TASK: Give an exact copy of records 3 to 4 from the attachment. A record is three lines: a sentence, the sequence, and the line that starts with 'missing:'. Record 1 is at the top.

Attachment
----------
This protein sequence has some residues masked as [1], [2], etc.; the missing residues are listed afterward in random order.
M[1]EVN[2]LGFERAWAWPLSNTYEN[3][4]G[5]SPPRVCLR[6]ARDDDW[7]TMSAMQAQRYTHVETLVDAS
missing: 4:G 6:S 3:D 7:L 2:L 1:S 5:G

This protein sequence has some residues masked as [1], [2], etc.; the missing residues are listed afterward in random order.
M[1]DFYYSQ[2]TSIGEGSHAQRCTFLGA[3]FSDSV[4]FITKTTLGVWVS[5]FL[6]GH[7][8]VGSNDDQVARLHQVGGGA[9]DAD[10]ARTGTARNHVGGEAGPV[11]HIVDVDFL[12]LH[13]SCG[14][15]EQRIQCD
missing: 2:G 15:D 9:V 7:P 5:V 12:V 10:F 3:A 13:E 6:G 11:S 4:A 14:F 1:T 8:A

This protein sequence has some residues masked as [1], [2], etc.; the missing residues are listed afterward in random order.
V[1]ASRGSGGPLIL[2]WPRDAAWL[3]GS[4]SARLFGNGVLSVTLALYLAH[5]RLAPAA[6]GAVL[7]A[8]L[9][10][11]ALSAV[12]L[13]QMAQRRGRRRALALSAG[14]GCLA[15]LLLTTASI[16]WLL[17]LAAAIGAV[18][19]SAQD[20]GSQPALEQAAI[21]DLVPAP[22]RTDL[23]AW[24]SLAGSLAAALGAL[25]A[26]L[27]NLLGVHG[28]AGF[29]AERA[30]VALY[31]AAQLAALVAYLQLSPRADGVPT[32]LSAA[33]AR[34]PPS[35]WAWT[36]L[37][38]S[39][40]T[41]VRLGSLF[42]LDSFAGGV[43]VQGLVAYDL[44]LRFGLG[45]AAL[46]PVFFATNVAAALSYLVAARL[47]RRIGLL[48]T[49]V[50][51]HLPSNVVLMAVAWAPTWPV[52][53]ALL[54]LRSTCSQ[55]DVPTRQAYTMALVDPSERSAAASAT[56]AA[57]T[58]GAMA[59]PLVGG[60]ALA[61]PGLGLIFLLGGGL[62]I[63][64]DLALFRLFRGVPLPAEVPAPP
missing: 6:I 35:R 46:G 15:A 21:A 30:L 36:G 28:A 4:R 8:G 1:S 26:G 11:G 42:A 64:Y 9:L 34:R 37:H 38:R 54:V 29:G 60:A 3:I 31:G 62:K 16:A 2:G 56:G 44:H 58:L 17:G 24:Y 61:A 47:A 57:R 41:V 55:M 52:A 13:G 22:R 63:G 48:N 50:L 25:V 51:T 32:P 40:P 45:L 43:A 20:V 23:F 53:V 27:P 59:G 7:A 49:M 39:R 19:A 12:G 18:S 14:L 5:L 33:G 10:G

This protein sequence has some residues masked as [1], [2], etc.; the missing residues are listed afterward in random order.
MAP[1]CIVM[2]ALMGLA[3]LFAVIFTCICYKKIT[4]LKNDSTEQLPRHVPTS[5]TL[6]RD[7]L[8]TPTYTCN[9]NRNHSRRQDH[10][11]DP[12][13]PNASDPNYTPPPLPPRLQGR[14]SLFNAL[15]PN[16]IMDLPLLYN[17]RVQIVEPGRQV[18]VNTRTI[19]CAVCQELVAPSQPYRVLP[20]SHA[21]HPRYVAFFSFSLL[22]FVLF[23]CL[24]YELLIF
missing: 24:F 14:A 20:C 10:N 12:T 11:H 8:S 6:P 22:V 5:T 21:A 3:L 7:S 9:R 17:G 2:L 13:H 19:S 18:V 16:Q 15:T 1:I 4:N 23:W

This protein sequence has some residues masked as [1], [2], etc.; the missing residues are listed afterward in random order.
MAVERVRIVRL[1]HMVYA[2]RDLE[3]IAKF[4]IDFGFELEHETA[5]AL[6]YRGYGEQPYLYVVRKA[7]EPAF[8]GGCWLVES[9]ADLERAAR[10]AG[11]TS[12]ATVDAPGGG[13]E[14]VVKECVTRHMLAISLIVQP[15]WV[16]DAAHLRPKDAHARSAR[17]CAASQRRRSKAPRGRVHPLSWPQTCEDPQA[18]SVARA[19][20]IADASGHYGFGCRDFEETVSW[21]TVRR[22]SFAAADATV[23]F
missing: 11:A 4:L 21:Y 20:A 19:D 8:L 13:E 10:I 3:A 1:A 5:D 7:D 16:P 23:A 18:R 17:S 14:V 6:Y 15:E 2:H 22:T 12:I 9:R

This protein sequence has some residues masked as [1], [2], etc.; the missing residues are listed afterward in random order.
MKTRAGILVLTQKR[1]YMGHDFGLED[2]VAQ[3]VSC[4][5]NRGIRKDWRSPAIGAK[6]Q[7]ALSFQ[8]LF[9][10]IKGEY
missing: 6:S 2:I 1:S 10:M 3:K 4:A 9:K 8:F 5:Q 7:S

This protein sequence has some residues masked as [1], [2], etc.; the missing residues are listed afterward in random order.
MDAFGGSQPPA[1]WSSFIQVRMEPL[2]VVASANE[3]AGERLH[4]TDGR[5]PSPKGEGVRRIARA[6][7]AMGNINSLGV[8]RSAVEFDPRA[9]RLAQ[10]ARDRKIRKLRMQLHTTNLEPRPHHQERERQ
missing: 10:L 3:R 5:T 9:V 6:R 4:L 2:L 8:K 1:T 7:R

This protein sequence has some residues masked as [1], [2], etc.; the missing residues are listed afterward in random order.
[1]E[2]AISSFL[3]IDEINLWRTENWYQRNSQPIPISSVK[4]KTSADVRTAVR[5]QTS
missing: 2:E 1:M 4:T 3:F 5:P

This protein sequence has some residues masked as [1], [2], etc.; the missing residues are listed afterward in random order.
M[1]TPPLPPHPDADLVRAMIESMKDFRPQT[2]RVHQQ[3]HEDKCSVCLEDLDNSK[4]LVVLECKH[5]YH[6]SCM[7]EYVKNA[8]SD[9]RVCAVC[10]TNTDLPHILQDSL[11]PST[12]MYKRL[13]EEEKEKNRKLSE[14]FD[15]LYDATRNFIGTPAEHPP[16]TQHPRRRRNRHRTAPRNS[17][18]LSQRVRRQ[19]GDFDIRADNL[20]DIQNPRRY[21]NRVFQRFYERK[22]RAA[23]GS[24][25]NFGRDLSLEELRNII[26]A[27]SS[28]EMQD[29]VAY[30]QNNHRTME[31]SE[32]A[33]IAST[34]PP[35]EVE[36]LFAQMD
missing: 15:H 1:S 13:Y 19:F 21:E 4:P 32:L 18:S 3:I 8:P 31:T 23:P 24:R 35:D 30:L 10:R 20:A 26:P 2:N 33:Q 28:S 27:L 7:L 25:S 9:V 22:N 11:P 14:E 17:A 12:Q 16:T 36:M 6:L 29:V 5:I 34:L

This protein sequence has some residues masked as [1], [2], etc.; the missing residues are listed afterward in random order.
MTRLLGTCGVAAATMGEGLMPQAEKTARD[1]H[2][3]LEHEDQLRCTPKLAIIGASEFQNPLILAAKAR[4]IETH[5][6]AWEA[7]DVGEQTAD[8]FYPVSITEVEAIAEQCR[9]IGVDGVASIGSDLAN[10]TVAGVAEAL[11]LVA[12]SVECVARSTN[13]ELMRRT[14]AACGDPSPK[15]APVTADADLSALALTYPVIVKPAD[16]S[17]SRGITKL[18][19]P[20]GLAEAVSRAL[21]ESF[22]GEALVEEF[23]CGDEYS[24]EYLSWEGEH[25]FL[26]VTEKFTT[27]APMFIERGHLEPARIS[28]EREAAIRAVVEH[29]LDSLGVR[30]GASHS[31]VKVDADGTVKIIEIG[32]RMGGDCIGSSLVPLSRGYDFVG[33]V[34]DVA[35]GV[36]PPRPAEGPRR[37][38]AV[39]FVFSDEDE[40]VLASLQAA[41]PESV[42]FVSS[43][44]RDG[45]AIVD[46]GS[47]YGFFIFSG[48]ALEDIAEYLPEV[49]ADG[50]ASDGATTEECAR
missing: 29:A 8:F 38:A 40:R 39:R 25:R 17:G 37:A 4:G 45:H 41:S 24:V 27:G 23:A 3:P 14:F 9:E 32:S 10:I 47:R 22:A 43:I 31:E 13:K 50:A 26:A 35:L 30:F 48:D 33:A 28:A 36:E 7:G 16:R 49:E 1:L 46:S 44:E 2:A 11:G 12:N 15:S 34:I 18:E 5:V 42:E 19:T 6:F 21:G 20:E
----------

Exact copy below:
This protein sequence has some residues masked as [1], [2], etc.; the missing residues are listed afterward in random order.
V[1]ASRGSGGPLIL[2]WPRDAAWL[3]GS[4]SARLFGNGVLSVTLALYLAH[5]RLAPAA[6]GAVL[7]A[8]L[9][10][11]ALSAV[12]L[13]QMAQRRGRRRALALSAG[14]GCLA[15]LLLTTASI[16]WLL[17]LAAAIGAV[18][19]SAQD[20]GSQPALEQAAI[21]DLVPAP[22]RTDL[23]AW[24]SLAGSLAAALGAL[25]A[26]L[27]NLLGVHG[28]AGF[29]AERA[30]VALY[31]AAQLAALVAYLQLSPRADGVPT[32]LSAA[33]AR[34]PPS[35]WAWT[36]L[37][38]S[39][40]T[41]VRLGSLF[42]LDSFAGGV[43]VQGLVAYDL[44]LRFGLG[45]AAL[46]PVFFATNVAAALSYLVAARL[47]RRIGLL[48]T[49]V[50][51]HLPSNVVLMAVAWAPTWPV[52][53]ALL[54]LRSTCSQ[55]DVPTRQAYTMALVDPSERSAAASAT[56]AA[57]T[58]GAMA[59]PLVGG[60]ALA[61]PGLGLIFLLGGGL[62]I[63][64]DLALFRLFRGVPLPAEVPAPP
missing: 6:I 35:R 46:G 15:A 21:A 30:L 36:G 28:A 4:R 8:G 1:S 26:G 11:G 42:A 64:Y 9:L 34:R 37:H 38:R 54:V 29:G 60:A 3:I 31:G 62:K 16:A 2:G 56:G 44:H 58:L 17:G 24:Y 61:A 47:A 57:R 41:V 55:M 52:A 13:G 22:R 63:G 48:N 50:L 25:V 51:T 32:P 40:P 45:L 43:A 20:V 23:F 53:V 27:P 59:G 7:A 49:M 39:R 19:A 12:G 18:S 14:L 5:L 33:G 10:G

This protein sequence has some residues masked as [1], [2], etc.; the missing residues are listed afterward in random order.
MAP[1]CIVM[2]ALMGLA[3]LFAVIFTCICYKKIT[4]LKNDSTEQLPRHVPTS[5]TL[6]RD[7]L[8]TPTYTCN[9]NRNHSRRQDH[10][11]DP[12][13]PNASDPNYTPPPLPPRLQGR[14]SLFNAL[15]PN[16]IMDLPLLYN[17]RVQIVEPGRQV[18]VNTRTI[19]CAVCQELVAPSQPYRVLP[20]SHA[21]HPRYVAFFSFSLL[22]FVLF[23]CL[24]YELLIF
missing: 24:F 14:A 20:C 10:N 12:T 11:H 8:S 6:P 22:V 5:T 21:A 3:L 7:S 9:R 17:G 2:L 13:H 19:S 18:V 16:Q 15:T 1:I 4:N 23:W